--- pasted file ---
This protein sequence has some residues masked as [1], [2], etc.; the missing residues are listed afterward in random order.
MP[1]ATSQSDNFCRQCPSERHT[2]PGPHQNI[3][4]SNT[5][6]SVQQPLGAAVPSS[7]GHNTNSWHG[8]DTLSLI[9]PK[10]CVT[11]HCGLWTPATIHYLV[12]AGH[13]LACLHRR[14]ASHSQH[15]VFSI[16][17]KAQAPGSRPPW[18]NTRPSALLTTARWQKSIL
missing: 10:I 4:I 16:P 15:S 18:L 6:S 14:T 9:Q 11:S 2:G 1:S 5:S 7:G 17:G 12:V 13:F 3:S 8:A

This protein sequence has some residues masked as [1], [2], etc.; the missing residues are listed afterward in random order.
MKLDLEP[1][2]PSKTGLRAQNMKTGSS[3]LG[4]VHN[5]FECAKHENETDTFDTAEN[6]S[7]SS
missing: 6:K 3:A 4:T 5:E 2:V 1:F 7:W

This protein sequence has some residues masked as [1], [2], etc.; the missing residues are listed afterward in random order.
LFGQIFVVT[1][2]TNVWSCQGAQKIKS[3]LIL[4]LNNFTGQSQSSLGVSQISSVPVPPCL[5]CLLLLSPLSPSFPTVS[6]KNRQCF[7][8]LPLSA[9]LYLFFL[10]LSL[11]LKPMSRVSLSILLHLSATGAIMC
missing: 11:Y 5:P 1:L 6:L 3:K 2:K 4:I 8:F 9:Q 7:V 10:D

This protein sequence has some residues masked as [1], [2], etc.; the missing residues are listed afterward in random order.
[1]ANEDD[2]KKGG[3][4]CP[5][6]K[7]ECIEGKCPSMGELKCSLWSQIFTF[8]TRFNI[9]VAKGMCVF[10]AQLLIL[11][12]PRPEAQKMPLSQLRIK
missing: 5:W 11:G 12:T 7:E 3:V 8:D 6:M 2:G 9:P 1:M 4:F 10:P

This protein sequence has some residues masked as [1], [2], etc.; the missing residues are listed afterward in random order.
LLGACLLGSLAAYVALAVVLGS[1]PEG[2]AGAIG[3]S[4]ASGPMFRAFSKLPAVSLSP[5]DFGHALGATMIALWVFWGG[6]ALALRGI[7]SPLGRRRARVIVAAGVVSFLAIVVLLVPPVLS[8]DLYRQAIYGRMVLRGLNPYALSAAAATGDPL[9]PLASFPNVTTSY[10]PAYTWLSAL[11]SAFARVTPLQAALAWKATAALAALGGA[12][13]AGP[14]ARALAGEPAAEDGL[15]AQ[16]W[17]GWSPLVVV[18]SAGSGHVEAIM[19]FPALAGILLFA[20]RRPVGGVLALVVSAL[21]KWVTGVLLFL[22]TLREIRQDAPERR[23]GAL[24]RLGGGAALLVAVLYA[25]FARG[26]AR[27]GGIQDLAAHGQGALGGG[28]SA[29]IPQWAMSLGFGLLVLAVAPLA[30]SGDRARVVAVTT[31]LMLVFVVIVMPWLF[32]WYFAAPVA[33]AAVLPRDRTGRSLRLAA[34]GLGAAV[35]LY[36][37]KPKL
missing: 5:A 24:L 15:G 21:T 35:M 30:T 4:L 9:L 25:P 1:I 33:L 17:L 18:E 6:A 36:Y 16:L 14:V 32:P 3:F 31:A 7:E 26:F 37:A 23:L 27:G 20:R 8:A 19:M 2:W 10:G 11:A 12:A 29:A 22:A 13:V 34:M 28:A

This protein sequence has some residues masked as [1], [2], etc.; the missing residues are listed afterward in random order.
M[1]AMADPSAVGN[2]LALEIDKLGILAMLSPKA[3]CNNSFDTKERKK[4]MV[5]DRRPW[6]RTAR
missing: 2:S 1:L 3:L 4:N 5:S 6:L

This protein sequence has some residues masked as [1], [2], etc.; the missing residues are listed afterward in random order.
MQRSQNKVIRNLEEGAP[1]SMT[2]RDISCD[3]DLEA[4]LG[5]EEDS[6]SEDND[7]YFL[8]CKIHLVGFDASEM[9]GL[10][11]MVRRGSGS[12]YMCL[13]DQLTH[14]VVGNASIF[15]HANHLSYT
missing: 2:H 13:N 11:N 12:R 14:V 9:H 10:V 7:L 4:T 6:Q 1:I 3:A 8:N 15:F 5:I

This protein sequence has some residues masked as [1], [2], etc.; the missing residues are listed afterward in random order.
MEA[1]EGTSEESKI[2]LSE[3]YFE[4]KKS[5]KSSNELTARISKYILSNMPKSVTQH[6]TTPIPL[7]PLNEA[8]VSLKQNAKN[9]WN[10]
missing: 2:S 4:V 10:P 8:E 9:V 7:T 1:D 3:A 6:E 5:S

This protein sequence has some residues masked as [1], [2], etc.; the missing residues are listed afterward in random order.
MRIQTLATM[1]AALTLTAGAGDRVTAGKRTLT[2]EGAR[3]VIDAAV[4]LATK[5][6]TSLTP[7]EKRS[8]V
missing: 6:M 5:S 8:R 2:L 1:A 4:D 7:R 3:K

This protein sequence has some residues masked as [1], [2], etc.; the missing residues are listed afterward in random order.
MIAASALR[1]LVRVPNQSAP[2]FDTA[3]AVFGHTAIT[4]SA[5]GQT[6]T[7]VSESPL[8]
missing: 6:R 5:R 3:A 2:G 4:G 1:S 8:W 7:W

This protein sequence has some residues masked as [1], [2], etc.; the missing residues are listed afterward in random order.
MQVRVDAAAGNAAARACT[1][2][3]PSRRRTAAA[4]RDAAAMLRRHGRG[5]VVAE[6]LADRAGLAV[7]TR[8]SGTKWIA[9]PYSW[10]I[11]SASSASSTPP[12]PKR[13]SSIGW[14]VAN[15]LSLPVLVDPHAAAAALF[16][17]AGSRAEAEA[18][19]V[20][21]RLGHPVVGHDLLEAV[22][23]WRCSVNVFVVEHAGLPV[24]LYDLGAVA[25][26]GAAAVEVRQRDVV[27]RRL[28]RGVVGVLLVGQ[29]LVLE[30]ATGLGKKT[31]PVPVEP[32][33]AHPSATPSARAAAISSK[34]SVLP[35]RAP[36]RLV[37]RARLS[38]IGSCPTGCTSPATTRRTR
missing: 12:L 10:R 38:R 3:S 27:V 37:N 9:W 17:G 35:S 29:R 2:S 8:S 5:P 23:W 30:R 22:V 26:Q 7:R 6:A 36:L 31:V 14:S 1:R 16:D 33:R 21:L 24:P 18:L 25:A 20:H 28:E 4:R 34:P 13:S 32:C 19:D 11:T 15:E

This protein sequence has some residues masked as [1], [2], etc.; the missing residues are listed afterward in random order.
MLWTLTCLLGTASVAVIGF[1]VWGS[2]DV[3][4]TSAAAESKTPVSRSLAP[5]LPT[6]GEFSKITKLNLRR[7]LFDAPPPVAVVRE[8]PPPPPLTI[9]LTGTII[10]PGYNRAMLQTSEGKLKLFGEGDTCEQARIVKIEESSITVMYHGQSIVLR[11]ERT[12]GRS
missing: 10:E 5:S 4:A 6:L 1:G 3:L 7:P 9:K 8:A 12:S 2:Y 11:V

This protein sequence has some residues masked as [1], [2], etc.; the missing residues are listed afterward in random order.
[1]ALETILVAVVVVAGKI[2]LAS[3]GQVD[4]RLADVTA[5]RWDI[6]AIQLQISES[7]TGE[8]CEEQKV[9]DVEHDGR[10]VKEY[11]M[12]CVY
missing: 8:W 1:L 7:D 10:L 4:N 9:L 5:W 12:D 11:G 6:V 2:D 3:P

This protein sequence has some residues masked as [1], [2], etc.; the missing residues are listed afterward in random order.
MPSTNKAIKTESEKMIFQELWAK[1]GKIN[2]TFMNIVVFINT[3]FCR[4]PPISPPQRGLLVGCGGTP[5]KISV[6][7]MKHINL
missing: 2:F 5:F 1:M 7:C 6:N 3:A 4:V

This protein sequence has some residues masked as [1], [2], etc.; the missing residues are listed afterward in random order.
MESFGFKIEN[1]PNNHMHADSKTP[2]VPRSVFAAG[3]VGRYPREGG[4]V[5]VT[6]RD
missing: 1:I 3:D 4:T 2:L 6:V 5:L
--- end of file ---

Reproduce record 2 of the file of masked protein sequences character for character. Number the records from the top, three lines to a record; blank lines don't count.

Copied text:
This protein sequence has some residues masked as [1], [2], etc.; the missing residues are listed afterward in random order.
MKLDLEP[1][2]PSKTGLRAQNMKTGSS[3]LG[4]VHN[5]FECAKHENETDTFDTAEN[6]S[7]SS
missing: 6:K 3:A 4:T 5:E 2:V 1:F 7:W